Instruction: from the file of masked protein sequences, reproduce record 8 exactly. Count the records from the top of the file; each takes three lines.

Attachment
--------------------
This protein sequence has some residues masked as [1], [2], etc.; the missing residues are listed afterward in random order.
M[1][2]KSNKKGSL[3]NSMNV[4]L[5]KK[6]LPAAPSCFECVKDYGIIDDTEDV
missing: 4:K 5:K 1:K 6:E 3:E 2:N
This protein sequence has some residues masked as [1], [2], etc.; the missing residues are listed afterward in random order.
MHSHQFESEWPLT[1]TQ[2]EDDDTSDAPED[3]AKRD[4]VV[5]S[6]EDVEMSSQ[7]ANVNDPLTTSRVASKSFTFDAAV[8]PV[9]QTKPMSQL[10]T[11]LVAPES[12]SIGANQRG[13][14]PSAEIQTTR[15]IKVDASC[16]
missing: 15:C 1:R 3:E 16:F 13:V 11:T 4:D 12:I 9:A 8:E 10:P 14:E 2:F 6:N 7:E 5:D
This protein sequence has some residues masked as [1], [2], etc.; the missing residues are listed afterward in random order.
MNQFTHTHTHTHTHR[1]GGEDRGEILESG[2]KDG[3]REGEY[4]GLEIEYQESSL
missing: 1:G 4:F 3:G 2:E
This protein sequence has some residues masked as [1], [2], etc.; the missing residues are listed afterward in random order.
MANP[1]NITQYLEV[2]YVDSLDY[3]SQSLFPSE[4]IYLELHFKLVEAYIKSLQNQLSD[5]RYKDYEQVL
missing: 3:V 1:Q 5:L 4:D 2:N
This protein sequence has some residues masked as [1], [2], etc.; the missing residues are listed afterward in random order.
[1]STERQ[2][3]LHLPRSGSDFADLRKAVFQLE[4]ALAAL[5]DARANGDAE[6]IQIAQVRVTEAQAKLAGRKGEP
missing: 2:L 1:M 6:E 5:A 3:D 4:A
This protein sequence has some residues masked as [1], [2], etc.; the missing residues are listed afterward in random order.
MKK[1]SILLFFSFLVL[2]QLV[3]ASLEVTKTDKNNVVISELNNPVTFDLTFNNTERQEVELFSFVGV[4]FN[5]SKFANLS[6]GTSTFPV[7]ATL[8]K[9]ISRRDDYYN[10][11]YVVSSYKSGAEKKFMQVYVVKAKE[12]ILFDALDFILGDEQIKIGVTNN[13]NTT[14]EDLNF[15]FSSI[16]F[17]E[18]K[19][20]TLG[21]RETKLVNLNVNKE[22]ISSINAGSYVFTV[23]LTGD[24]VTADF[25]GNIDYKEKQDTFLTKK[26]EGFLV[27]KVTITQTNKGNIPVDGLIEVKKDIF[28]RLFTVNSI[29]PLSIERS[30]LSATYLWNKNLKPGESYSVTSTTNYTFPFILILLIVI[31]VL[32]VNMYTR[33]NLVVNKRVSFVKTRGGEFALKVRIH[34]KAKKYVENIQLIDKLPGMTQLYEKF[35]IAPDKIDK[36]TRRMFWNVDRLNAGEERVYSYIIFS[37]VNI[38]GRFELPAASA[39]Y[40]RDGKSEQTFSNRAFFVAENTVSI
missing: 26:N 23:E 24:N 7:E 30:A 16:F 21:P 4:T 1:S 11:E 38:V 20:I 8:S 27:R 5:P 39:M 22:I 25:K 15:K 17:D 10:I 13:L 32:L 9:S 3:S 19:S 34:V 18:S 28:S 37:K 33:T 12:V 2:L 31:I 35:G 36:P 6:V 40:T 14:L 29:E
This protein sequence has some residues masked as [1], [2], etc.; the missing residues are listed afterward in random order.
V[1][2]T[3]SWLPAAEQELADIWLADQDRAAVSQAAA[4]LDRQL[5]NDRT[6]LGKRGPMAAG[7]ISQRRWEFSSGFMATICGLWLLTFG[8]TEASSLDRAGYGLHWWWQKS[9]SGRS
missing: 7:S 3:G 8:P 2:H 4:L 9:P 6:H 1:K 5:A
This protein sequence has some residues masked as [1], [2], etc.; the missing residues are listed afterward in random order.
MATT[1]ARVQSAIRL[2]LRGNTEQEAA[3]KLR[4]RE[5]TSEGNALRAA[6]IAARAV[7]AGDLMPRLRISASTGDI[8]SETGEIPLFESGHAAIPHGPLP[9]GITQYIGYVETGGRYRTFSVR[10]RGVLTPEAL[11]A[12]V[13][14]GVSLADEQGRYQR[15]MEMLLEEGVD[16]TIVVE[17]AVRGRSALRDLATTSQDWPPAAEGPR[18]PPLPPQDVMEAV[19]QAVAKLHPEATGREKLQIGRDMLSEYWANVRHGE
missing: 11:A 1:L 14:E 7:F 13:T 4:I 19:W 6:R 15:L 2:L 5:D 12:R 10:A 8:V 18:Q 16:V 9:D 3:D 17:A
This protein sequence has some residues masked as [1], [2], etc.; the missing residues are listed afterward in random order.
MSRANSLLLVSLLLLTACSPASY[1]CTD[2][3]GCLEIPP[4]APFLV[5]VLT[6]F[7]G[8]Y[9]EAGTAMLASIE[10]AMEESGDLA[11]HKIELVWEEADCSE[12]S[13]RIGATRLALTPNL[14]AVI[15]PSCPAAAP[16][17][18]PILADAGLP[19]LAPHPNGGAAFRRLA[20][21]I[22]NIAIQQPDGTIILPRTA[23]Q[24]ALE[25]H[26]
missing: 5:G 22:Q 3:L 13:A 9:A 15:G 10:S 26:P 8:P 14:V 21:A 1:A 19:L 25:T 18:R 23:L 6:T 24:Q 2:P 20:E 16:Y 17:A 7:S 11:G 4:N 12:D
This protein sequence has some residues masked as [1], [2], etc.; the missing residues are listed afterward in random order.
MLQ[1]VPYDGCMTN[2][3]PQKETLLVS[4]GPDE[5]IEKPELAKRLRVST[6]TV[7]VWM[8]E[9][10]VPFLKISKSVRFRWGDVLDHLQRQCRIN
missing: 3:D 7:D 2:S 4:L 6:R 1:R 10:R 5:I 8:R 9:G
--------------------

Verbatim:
This protein sequence has some residues masked as [1], [2], etc.; the missing residues are listed afterward in random order.
MATT[1]ARVQSAIRL[2]LRGNTEQEAA[3]KLR[4]RE[5]TSEGNALRAA[6]IAARAV[7]AGDLMPRLRISASTGDI[8]SETGEIPLFESGHAAIPHGPLP[9]GITQYIGYVETGGRYRTFSVR[10]RGVLTPEAL[11]A[12]V[13][14]GVSLADEQGRYQR[15]MEMLLEEGVD[16]TIVVE[17]AVRGRSALRDLATTSQDWPPAAEGPR[18]PPLPPQDVMEAV[19]QAVAKLHPEATGREKLQIGRDMLSEYWANVRHGE
missing: 11:A 1:L 14:E 7:F 13:T 4:I 19:W 6:R 15:L 2:L 5:D 12:R 10:A 8:V 18:Q 16:V 9:D 3:D 17:A